As I return home from a short run, the vacant Christian Science building catches my eye. Though the church has been a familiar and intriguing sight, I’ve never examined it closer. It’s nothing to marvel at architecturally, so why photograph it? The empty building resides in the middle of town, surrounded by a decent neighborhood, and is actually something of an eyesore in its state of dilapidation. But standing on the curb today, I sense a form of decay that supersedes the visible ruin of this building—decay attributed to the human element that often tarnishes the euphoric properties many of us find in houses of organized religion.
The “FOR SALE” sign on the door suggests a deeper meaning, similar to a “Beach Closed” sign that leaves the reader in suspense as to why it is closed: shark attack, oil spill, approaching hurricane? So on this particular day (in light of all the bad press religion is getting as of late) I take the liberty to make a loose translation/interpretation of the sign as “Religion for Sale.”
The motivation behind the sale or abandonment of an item is often unclear or obscure to a spectator. A sale can be a simple profit-seeking activity; or perhaps interest in an item is lost if it has become run-down, used up, unfashionable, neglected or replaced by something more useful (or so it seems). I wonder if these explanations can apply to a church or even an entire religion?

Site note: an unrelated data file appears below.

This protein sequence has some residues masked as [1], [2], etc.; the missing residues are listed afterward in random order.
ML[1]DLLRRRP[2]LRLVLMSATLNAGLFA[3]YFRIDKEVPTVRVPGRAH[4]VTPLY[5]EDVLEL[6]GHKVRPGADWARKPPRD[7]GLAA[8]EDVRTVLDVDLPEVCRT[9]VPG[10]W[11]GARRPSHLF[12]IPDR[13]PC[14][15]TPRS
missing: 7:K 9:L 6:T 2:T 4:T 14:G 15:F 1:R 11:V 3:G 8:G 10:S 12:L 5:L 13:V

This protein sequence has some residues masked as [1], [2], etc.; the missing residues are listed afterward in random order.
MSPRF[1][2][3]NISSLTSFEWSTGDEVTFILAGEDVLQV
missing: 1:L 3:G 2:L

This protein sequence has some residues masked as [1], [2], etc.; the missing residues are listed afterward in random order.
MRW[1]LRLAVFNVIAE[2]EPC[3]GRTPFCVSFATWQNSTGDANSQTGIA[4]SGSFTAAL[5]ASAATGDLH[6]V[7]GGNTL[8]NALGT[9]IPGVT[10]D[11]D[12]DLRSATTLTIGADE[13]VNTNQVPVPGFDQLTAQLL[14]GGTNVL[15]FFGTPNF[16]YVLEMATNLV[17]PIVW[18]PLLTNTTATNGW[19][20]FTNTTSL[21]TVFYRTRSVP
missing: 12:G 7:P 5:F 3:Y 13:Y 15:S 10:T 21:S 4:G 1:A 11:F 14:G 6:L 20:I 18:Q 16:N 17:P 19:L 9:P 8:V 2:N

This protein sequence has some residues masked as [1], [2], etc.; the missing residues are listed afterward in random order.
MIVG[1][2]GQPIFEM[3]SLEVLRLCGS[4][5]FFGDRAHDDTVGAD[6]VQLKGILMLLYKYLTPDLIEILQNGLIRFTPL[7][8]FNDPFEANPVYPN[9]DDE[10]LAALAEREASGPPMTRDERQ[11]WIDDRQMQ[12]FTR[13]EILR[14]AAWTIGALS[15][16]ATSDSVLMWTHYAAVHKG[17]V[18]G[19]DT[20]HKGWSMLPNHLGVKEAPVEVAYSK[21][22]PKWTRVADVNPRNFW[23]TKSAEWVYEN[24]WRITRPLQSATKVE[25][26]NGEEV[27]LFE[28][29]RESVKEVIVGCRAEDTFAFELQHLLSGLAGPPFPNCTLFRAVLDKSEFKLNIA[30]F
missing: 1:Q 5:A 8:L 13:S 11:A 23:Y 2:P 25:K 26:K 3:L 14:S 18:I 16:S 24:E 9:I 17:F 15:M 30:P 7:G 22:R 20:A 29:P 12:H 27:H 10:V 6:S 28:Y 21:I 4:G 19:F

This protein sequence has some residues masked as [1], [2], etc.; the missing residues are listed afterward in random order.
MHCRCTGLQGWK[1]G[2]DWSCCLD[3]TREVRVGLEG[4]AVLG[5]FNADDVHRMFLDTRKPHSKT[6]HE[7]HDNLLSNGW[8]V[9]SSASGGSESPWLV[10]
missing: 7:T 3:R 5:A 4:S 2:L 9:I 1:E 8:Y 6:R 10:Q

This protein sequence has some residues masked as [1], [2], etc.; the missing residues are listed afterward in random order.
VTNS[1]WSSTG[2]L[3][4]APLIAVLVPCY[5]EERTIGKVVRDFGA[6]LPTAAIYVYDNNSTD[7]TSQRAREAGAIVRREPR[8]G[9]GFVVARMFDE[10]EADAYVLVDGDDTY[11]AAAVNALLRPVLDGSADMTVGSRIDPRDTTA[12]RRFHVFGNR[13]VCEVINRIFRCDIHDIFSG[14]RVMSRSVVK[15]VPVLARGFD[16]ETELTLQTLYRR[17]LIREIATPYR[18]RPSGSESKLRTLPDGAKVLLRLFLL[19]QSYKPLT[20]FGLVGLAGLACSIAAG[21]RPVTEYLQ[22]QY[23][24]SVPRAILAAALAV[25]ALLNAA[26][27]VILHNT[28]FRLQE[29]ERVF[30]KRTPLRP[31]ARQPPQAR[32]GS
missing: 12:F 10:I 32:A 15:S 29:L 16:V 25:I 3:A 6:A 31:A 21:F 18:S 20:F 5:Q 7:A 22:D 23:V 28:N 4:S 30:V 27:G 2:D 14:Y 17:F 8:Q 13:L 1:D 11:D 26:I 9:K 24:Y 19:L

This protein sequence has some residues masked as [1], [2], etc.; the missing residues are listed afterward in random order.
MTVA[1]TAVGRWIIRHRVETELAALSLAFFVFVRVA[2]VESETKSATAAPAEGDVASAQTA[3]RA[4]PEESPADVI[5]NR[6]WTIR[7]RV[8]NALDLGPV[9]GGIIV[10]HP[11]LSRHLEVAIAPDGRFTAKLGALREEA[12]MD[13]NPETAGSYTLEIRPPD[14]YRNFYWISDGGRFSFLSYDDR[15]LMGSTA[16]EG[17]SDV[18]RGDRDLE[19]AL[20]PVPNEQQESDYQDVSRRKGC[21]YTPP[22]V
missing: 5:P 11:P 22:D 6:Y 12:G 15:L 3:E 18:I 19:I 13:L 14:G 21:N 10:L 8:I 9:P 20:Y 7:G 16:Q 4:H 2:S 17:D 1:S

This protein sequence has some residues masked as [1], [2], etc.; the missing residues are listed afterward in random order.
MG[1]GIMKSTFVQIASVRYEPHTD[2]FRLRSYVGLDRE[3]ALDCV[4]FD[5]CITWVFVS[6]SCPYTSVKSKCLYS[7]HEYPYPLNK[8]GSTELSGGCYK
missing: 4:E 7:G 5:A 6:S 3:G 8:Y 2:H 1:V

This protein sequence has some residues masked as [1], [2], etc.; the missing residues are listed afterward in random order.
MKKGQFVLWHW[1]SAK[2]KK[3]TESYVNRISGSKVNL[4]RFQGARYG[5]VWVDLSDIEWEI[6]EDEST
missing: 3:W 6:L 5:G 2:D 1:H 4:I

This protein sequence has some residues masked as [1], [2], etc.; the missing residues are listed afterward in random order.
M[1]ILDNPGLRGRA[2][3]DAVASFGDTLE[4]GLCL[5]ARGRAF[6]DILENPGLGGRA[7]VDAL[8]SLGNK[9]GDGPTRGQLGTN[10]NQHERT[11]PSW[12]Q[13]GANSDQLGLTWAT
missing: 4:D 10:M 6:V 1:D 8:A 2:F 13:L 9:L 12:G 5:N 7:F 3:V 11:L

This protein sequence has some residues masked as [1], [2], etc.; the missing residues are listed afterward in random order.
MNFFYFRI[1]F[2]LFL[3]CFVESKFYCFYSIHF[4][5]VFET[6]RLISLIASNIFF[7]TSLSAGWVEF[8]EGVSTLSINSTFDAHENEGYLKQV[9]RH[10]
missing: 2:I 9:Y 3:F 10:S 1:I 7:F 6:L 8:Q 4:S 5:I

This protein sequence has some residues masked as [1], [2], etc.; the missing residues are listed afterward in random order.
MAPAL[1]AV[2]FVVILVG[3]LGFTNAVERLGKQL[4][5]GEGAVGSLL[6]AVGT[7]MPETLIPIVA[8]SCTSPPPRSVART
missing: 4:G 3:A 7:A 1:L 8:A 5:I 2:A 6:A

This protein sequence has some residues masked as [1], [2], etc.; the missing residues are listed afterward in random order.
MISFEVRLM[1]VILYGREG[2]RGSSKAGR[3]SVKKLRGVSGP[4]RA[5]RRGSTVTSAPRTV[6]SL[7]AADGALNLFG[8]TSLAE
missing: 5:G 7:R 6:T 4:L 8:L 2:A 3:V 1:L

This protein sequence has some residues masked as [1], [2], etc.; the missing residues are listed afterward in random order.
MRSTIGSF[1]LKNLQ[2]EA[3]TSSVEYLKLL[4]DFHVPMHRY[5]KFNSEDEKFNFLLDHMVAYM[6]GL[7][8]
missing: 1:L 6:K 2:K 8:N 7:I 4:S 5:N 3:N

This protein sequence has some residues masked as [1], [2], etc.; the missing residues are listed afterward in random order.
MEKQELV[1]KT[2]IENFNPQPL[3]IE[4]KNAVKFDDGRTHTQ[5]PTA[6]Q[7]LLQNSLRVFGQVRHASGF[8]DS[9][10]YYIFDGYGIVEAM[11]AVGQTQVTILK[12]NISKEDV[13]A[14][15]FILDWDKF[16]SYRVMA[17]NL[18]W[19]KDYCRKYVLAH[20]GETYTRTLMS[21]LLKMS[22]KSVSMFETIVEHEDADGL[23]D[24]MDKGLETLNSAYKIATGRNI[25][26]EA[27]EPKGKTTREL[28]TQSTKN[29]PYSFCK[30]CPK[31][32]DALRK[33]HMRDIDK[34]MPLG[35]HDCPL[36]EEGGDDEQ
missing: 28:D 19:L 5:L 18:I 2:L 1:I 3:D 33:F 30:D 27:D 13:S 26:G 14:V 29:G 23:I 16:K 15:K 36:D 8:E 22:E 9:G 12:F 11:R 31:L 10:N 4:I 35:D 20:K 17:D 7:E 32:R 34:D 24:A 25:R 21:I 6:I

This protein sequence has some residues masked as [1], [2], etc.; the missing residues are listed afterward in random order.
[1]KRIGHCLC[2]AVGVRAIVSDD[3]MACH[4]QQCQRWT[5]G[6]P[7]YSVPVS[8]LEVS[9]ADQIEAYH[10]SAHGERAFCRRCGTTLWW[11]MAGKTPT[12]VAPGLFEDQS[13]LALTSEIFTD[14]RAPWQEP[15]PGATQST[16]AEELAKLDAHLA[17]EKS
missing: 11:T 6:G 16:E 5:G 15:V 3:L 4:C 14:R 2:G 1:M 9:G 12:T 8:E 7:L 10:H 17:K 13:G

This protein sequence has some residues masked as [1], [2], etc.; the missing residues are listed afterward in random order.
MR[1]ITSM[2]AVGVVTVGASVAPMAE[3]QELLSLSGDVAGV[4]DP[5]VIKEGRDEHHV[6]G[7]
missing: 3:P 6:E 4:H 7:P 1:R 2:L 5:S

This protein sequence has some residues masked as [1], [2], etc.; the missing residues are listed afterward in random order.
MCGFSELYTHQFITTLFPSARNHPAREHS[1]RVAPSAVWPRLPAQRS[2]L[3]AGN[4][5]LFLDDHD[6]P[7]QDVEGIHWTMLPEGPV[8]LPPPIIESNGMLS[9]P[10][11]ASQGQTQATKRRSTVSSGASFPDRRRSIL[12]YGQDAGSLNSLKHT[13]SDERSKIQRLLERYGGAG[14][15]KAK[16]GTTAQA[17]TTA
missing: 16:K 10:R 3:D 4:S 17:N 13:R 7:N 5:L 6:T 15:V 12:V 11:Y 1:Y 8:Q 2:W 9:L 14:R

I look closely at the deteriorating structure and consider the current physical state of the building; though it is only one church, I’m astounded to think that its physical appearance is representative of the modern Christian church and other organized religions. The foundation still has integrity, but everything else is in desperate need of repair. And though the architecture is sound, it has become plagued with an endless barrage of abuse from the elements over the years.
What might the peeling paint, broken signage and neglected landscaping represent in this comparison? Perhaps they are symbolic of the Jimmy Swaggerts, Jim Bakkers, Ernest Angleys and other self-proclaimed apostles-turned-money-grubbing swindlers who have decreased the value of religion. Or do they represent the tireless and bitter disputes that have led to petty wars among fellow believers around the world—caught up in the mechanics of worship rather than faith itself.
The building’s cold and empty appearance may also represent the numerous unanswered questions that have been carried around for years by believers and non-believers alike. For example, why have there been (and continue to be) so many cultures sacrificed or lost as a result of accepting Christianity? Can the various Native American cultures survive in their entirety while embracing a religion that originates from another part of the world? Can Christianity tolerate and accept a race of people whose culture is based on, and continues to believe in, a creation story that has few semblances to the Book of Genesis?
With some ambivalence, I will be attending a church service less than an hour from now and will likely continue questioning my religion, my beliefs and quite possibly even my Lord. I’m hopeful that my questioning isn’t mistaken for irreverence or disrespect.